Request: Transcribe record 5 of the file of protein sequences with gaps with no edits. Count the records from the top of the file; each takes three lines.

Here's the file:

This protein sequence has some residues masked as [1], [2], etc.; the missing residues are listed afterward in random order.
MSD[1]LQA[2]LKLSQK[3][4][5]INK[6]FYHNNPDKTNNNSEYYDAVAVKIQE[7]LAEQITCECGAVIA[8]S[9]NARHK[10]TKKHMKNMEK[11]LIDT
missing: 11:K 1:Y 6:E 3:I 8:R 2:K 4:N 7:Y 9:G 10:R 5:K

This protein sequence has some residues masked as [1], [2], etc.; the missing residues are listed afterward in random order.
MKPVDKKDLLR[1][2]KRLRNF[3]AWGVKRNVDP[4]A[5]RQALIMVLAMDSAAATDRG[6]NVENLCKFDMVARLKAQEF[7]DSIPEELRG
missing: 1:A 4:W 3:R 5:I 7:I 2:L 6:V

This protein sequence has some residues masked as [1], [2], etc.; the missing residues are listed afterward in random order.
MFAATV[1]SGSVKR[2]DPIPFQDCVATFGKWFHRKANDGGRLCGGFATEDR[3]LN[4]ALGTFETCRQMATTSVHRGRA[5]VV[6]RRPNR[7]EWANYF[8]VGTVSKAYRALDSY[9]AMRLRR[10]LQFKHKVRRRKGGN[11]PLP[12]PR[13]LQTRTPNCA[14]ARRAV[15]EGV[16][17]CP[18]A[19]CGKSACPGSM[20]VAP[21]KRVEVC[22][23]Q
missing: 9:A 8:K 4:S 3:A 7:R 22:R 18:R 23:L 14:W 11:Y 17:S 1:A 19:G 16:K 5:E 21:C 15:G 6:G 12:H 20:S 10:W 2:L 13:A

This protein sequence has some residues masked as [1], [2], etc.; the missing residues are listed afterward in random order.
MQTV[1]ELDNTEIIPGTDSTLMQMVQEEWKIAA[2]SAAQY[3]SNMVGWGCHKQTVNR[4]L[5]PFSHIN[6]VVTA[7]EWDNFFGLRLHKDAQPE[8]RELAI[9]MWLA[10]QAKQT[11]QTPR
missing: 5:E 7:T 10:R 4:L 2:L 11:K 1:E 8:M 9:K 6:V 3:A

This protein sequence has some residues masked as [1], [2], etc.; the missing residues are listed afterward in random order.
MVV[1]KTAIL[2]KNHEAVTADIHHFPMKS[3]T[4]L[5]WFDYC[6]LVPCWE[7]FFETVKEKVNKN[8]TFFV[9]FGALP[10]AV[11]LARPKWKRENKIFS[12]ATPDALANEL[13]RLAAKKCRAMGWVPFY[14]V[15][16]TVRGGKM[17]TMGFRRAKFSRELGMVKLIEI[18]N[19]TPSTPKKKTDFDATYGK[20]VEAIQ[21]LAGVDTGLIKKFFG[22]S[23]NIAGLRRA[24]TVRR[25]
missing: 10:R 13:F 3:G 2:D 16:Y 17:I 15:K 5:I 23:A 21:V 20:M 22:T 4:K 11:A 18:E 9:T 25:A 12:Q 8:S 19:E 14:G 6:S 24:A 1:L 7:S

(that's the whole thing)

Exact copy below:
This protein sequence has some residues masked as [1], [2], etc.; the missing residues are listed afterward in random order.
MVV[1]KTAIL[2]KNHEAVTADIHHFPMKS[3]T[4]L[5]WFDYC[6]LVPCWE[7]FFETVKEKVNKN[8]TFFV[9]FGALP[10]AV[11]LARPKWKRENKIFS[12]ATPDALANEL[13]RLAAKKCRAMGWVPFY[14]V[15][16]TVRGGKM[17]TMGFRRAKFSRELGMVKLIEI[18]N[19]TPSTPKKKTDFDATYGK[20]VEAIQ[21]LAGVDTGLIKKFFG[22]S[23]NIAGLRRA[24]TVRR[25]
missing: 10:R 13:F 3:G 2:D 16:Y 17:I 15:K 5:I 23:A 21:V 20:M 22:T 4:K 11:A 18:E 9:T 25:A 12:Q 8:S 19:E 14:G 6:S 24:A 1:L 7:S